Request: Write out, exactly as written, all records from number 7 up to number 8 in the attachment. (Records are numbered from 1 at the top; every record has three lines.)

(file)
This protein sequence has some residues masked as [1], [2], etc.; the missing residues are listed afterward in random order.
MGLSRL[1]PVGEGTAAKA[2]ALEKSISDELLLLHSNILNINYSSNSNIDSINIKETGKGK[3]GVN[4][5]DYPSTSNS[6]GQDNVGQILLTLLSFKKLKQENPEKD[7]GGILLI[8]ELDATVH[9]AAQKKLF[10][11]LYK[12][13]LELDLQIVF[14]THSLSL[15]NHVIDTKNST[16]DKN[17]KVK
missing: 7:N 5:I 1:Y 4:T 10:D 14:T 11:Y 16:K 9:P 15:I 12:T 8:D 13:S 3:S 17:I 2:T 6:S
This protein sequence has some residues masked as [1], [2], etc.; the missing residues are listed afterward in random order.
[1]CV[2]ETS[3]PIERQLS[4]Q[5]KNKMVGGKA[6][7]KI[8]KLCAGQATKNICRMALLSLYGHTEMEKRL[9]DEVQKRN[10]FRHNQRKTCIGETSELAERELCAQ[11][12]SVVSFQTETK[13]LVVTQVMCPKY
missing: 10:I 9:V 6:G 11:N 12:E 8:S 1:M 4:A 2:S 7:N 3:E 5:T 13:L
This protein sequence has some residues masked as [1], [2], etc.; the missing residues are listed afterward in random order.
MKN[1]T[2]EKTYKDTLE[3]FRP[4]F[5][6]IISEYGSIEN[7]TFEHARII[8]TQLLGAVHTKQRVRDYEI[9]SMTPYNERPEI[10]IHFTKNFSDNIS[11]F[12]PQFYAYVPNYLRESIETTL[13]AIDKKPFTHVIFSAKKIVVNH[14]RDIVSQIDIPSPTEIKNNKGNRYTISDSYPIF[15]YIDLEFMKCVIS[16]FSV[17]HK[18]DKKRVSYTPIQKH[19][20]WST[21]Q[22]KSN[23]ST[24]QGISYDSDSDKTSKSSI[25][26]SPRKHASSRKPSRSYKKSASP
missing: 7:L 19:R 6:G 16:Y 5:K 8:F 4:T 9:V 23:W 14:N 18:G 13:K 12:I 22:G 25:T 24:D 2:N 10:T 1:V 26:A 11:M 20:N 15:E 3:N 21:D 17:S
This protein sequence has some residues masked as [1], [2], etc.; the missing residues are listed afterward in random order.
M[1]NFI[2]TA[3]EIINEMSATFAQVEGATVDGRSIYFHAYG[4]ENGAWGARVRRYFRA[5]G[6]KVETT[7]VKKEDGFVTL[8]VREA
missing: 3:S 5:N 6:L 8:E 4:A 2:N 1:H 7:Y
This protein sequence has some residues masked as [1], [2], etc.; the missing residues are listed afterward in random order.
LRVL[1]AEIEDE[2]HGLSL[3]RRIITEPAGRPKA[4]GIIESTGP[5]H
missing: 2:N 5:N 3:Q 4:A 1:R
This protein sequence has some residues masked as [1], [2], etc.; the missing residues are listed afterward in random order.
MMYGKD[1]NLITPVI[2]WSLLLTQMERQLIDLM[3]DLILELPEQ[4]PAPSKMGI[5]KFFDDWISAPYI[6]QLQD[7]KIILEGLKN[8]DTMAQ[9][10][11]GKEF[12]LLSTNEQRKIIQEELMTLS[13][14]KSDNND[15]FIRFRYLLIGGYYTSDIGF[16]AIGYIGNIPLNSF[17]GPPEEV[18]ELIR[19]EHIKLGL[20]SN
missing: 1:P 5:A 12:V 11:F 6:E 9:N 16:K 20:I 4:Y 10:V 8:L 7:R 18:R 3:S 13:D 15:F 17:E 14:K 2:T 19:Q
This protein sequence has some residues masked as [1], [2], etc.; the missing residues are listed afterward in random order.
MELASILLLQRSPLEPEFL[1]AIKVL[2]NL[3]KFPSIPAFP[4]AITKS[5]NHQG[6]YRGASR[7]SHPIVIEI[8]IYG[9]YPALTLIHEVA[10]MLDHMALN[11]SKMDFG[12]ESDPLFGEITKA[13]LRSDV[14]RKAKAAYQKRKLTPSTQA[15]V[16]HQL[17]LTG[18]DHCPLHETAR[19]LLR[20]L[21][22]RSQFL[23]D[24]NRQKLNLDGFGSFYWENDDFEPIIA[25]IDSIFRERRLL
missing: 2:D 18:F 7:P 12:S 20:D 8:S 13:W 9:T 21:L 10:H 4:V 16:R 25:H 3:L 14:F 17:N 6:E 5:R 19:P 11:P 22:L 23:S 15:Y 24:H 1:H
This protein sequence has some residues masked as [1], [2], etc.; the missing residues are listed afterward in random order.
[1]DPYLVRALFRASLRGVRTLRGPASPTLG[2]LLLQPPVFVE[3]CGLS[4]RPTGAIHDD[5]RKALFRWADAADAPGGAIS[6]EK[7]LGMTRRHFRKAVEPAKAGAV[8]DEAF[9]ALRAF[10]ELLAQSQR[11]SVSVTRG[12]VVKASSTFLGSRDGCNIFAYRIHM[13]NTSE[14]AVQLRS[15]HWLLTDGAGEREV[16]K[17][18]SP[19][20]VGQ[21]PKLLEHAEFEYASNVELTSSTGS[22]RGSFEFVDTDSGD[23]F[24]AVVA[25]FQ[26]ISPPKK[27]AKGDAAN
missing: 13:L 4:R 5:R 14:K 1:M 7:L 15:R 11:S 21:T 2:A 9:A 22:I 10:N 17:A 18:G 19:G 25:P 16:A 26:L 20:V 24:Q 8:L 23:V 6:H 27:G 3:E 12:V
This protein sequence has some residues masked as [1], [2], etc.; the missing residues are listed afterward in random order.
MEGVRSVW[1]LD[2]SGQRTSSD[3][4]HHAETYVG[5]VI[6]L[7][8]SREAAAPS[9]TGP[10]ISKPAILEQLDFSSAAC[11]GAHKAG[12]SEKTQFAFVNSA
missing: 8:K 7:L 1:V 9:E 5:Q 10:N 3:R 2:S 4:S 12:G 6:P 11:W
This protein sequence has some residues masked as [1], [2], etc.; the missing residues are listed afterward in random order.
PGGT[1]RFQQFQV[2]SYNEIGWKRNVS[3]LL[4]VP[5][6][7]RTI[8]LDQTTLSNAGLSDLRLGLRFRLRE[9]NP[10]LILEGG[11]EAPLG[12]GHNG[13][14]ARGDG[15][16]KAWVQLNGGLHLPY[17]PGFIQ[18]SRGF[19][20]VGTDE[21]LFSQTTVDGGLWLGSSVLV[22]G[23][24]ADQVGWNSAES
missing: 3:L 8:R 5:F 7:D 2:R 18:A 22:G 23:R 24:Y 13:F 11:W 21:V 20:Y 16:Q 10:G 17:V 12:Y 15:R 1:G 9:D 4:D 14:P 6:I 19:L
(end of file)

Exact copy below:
This protein sequence has some residues masked as [1], [2], etc.; the missing residues are listed afterward in random order.
MELASILLLQRSPLEPEFL[1]AIKVL[2]NL[3]KFPSIPAFP[4]AITKS[5]NHQG[6]YRGASR[7]SHPIVIEI[8]IYG[9]YPALTLIHEVA[10]MLDHMALN[11]SKMDFG[12]ESDPLFGEITKA[13]LRSDV[14]RKAKAAYQKRKLTPSTQA[15]V[16]HQL[17]LTG[18]DHCPLHETAR[19]LLR[20]L[21][22]RSQFL[23]D[24]NRQKLNLDGFGSFYWENDDFEPIIA[25]IDSIFRERRLL
missing: 2:D 18:F 7:P 12:S 20:D 8:S 13:W 9:T 21:L 10:H 4:V 16:R 25:H 3:L 14:F 17:N 6:E 5:R 19:P 11:P 22:L 23:S 15:Y 24:H 1:H
This protein sequence has some residues masked as [1], [2], etc.; the missing residues are listed afterward in random order.
[1]DPYLVRALFRASLRGVRTLRGPASPTLG[2]LLLQPPVFVE[3]CGLS[4]RPTGAIHDD[5]RKALFRWADAADAPGGAIS[6]EK[7]LGMTRRHFRKAVEPAKAGAV[8]DEAF[9]ALRAF[10]ELLAQSQR[11]SVSVTRG[12]VVKASSTFLGSRDGCNIFAYRIHM[13]NTSE[14]AVQLRS[15]HWLLTDGAGEREV[16]K[17][18]SP[19][20]VGQ[21]PKLLEHAEFEYASNVELTSSTGS[22]RGSFEFVDTDSGD[23]F[24]AVVA[25]FQ[26]ISPPKK[27]AKGDAAN
missing: 13:L 4:R 5:R 14:K 1:M 7:L 15:R 11:S 21:T 2:A 9:A 22:I 10:N 17:A 18:G 19:G 25:P 16:A 26:L 20:V 24:Q 8:L 23:V 6:H 27:G 3:E 12:V